Bitcoin touted as solution to ad-blocking software
Bitcoin and its underlying technology could be the solution for media websites that have encountered declining revenue because of the rise of ad-blocking software, reports CNBC.
According to data from PageFair, digital publishers lost an estimated $22 billion in revenue last year because of ad-blocking software, with approximately 198 million people worldwide using the technology.
The problem for publishers is likely to worsen as more and more companies plan to let users block online ads.
“Several companies have jumped on the ad-blocking bandwagon,” said Daniel Knapp, director of analysis at IHS Technology, to CNBC. “Ad blocking is an expression of massive consumer dissatisfaction with the way the ad industry works.”
One method to fund content besides advertising would be a system of micropayments in which users pay a small fee for each page they view, suggests David Schatsky, senior manager of emerging technology and business trends at Deloitte.
“You could have an option to not view advertising and instead pay a couple of pennies per page as you go,” said Schatsky to CNBC.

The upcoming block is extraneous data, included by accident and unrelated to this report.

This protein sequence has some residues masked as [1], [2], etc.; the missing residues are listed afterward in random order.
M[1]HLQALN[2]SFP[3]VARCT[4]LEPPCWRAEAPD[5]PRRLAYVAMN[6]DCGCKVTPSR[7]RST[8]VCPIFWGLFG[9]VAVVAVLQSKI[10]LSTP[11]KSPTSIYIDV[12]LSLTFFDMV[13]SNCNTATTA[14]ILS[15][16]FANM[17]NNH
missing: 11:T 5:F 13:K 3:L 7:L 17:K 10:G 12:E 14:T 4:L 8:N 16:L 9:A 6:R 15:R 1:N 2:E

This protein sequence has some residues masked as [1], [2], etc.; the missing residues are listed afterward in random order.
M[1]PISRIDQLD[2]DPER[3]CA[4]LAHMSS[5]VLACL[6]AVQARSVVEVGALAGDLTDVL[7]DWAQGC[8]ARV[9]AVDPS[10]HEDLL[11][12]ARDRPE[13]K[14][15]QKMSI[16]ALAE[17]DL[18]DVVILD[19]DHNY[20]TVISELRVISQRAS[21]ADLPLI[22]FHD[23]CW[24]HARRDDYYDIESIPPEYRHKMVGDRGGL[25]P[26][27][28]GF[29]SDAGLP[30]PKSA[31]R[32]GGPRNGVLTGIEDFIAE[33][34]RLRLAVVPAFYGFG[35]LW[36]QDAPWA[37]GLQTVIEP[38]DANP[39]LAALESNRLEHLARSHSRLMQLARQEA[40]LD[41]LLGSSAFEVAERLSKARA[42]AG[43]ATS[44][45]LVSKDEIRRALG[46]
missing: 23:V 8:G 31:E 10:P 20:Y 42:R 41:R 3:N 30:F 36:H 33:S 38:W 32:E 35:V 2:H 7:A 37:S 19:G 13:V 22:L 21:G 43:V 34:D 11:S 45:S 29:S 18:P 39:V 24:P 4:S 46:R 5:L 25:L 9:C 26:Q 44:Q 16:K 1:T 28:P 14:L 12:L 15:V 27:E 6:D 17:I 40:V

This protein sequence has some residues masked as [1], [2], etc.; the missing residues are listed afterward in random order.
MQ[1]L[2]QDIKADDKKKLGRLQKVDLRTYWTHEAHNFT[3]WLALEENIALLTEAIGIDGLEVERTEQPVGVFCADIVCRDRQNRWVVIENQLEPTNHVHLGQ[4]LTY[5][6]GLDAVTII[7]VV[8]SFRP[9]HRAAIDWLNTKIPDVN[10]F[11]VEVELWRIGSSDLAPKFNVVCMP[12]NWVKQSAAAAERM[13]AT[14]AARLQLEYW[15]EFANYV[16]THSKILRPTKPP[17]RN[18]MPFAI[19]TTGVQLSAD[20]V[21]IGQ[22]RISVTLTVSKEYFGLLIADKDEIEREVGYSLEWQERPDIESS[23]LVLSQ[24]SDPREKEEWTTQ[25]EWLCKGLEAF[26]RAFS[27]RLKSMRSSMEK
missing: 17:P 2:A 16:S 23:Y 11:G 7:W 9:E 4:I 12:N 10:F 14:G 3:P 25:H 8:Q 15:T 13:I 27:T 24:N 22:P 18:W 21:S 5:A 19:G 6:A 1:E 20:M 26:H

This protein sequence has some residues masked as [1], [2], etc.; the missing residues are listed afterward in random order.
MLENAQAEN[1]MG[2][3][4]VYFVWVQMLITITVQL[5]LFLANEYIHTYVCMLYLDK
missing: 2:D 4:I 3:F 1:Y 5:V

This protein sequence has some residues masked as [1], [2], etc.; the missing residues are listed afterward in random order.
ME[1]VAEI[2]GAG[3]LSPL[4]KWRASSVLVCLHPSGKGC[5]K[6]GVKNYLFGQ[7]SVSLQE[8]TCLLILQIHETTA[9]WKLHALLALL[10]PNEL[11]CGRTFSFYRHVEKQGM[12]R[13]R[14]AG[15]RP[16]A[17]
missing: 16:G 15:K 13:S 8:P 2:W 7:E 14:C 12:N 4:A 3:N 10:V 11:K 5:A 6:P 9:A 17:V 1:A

He said bitcoin-facilitated micropayments could be distributed to a publisher for time a user spends on their website. He told CNBC that bitcoin would make a micropayment system feasible because of its low transaction costs. Meanwhile, the blockchain would be able to maintain secured record of which pages were viewed and for how long.
The main attraction of a micropayment system would be to offer more choice to content consumers.
“Publishers who find a way of creating choice for users, most of whom are reasonable and recognize that it costs money to host content, you can imagine them opting into another program where rather than blocking ads they simply pay a nominal amount for the privilege of viewing content and they won’t see the ads anymore,” said Schatsky to CNBC.
The use case is sound but bitcoin probably isn’t up to the task. No one will wait for a bitcoin transaction to finish before ads are cleared, if it became popular the bitcoin network would be saturated and the transaction fees are already too high.
RaiBlocks is designed to handle that type of load and we have a live demo showing this exact user case. https://raiblocks.net/#/demos
The point that “most” users are “reasonable” (and therefore would agree to the option of making micropayments in exchange for viewing ad-free content) cuts both ways. Using ad blockers is reasonable when the cost of using the internet is outrageously unreasonable, the way it is here in the Philippines. Making micropayments would just be another added cost.